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How to keep windows xp on your network

We have an in house custom app that was built in VB 6. The in house app is a SQL database app and was built for Windows XP. We have to replace a computer here an there, and since we are buying Windows 8 computers, our app doesn't work on Windows 8.

We have also tried:

    to run the app in compatibility mode
    XP Mode, back on Windows 7

Rewriting the app is going to take time. So for the time being we started to use VMware. VMware works alright, we have a few kinks here and there. I was wondering are there other options out there besides virtual machines?
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nate0187
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nate0187
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2 Solutions
 
TheAvengerCommented:
You can install a dedicated machine, enable remote desktop (you can enable multiple concurrent sessions on Windows XP, just google it) and allow all your users to connect to this machine and use the application on it. Beware that all users will be using the same machine, so they will share files and resources, so if your application has a problem with that, this might not work.
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nate0187Author Commented:
@theadvenger I don't think that would be a good solution. This is a database app. I don't think SQL will handle 25 users trying to send it requests from the same IP Address. And there is the whole eating up system resource.
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TheAvengerCommented:
SQL does not care where the connections come from, so this will not be an issue. The network traffic might however be a problem if the application retrieves a lot of data. 25 users on the same machine will probably be a problem.

You can have virtual machines running on some server so that your coworkers don't need to have VMware running on their machines.

I don't see other options except virtual machines (either local or on a server) or having dedicated Windows XP machines.
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rindiCommented:
Windows 8, if you are using Pro or above, and if it is the 64 bit version, and if the CPU supports SLAT, comes with Hyper-V. So on those PC's you could install Hyper-V and then use that to install XP in. Hyper-V is a type 1 hypervisor (as opposed to the type 2 of VMware Workstation), so performance will be better. As far as I know the intel i5 and i7 CPU's all support SLAT, and most newer AMD's do too.
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TheAvengerCommented:
@rindi: This is an alternative to vmware but it remains virtualization
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TheAvengerCommented:
Also enabling Hyper-V will prohibit vmware from running, so if you need vmware for other virtual machines, Hyper-V is not a comfortable option (you can change which one runs between restarts, there are some threads on google, but it remains uncomfortable)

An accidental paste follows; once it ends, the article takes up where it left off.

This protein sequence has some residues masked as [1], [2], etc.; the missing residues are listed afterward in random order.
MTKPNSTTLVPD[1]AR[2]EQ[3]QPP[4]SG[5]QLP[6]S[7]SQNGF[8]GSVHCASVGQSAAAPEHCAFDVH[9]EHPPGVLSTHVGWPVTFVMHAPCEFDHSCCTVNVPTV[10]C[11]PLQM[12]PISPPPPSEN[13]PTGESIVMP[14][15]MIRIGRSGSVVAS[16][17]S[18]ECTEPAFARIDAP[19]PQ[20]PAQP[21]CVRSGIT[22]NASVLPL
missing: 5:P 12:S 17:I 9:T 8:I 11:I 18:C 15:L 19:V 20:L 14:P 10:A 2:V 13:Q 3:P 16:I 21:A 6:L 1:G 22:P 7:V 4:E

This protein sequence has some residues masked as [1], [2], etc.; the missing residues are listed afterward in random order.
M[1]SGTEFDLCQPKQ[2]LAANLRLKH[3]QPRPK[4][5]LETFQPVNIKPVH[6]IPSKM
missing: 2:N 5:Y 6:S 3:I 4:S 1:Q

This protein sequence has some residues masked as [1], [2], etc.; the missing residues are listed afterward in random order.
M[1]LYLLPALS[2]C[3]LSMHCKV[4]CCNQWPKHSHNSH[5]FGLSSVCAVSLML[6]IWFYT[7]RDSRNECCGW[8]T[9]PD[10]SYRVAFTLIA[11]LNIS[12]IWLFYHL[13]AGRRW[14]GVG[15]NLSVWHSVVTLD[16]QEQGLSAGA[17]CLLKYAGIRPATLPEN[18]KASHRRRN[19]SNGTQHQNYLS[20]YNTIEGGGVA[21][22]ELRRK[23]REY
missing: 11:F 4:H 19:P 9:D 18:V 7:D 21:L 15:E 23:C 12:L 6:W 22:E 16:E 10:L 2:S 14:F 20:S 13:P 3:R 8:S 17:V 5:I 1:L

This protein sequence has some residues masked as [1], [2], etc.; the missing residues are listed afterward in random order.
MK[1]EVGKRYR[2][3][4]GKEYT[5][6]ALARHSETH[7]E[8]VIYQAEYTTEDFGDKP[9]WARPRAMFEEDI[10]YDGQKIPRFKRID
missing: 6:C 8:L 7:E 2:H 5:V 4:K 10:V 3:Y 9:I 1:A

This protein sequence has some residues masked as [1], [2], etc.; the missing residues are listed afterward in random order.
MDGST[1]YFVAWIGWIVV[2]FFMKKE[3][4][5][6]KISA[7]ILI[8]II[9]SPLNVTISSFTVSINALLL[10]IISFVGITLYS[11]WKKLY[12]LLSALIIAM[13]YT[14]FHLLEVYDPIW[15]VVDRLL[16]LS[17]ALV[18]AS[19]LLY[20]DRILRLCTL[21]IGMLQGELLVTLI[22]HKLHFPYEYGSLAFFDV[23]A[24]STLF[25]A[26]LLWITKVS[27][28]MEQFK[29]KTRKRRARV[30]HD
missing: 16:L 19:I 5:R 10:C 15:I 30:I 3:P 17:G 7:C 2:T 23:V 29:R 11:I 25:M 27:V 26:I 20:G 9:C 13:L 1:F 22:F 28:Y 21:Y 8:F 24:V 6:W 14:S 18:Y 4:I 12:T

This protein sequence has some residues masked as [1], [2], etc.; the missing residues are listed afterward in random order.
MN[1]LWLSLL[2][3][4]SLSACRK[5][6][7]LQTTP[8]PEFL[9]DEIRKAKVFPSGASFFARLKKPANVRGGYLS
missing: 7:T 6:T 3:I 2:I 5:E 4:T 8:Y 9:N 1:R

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nate0187Author Commented:
@rindi hyper-v is alternative
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garycaseCommented:
Hyper-V works very nicely, but as rindi noted there are very specific requirements ... your systems have to be using Win8 Pro, must be 64-bit, and must have SLAT enabled CPUs.    And of course you need the appropriate XP licenses to install the OS.

Given all those conditions, it's a good choice, as it puts the custom app on the same PC as the user.
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nate0187Author Commented:
@All if I run hyper-v from a server, will hyper-v print from local printers?
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TheAvengerCommented:
Probably depends on the type of printer. I found this one for USB printers:

"Hyper-V cannot redirect USB on host machine into the virtual machines. VMWare workstation/player and VirtualBox can do this."

The post is from August last year though so it might be that Microsoft changed that.
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rindiCommented:
As long as the integration services have been installed there should be no problem, and those services should always be one of the first things to install.
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nate0187Author Commented:
@All if I can't print from local printers, then hyper-v is out. I will have to test this in my environment and see.
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garycaseCommented:
Hyper-V doesn't print from anything ==> the client OS does.    If, for example, you have XP installed in a Hyper-V VM, then XP is doing the printing.    If XP can print to your printer (proper drivers, etc.), then it will print.   If your printers don't have XP drivers, then you can't print from it.

Hyper-V is just a hypervisor ... it's the installed OS that matters.

[You DO have to assign the appropriate printer port to the VM]
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nate0187Author Commented:
@garycase Let me clarify. If I install the hyper-v on a server. The remote desktop into the hyper-v OS. Will I be able to print from the local machine that I am use remote desktop on?
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rindiCommented:
Yes. You just have to make sure you have installed the integration services like I mentioned earlier, and then you also need to install the printer drivers of your local printers within the OS you are remoting into.
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